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Myths, truths about dollarisation

Victor Bhoroma Analyst
AFTER three years of trying to enforce a monocurrency while avoiding critical economic reform, Zimbabwe’s de-dollarisation plan has all but failed.
The economy has vaulted back to the multi-currency regime that prevailed between 2009 and 2018 with the US dollar transactions now dominating formal and informal trade.
Even though the ratio of Zimdollar transactions to US dollar transactions is 55% to 45% officially, the official figures do not factor in the informal sector which contributes over 70% to Gross Domestic Product (GDP) or household savings done in foreign currency.
It is estimated that between US$1,5 billion to US$2 billion is circulating in the informal sector while local Foreign Currency Accounts (FCA) deposits are US$1,8 billion.
The 55% in local currency transactions is a direct result of high velocity being experienced in local currency because economic agents do not want to hold on to the local currency any period longer than necessary.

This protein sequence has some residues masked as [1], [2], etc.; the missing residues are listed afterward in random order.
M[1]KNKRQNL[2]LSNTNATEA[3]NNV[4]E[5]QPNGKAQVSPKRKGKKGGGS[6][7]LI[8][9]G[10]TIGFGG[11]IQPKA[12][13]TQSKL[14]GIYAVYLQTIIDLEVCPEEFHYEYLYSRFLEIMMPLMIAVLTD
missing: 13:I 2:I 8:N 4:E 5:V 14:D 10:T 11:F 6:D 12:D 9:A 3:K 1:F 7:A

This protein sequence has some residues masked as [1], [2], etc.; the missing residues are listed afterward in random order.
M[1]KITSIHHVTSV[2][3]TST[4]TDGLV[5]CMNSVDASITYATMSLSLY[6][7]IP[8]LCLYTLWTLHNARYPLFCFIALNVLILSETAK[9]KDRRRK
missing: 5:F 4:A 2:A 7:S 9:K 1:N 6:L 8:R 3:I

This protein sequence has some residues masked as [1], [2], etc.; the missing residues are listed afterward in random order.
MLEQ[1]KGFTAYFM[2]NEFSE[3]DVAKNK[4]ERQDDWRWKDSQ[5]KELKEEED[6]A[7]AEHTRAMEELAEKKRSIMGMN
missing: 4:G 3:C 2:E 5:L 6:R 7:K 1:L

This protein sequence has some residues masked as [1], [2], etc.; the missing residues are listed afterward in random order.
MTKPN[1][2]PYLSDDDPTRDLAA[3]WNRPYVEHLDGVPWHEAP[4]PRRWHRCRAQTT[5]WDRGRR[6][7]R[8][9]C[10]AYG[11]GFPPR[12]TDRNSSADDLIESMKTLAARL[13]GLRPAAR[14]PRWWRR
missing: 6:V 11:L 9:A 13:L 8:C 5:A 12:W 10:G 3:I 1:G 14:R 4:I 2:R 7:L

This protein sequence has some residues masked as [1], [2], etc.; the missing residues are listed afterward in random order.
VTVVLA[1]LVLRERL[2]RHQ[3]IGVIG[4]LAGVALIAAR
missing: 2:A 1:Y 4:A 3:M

Zimbabwe is now unofficially dollarised.
Unofficial dollarisation arises when individuals lose confidence in a domestic currency and hold foreign currency bank deposits or hard currency to protect against high inflation in the domestic currency as is always the case with Zimbabwe. Inflation remains high at over 61% annually.
History  of  dollarisation  in  Zim
The market first dollarised in 2008 when economic agents rejected the local currency and started using the dollar to trade and store value without government legislation.
The government then followed the market and suspended the Zimdollar on April 9, 2009. A basket of currencies was adopted with the US dollar predominantly taking over alongside the South African rand.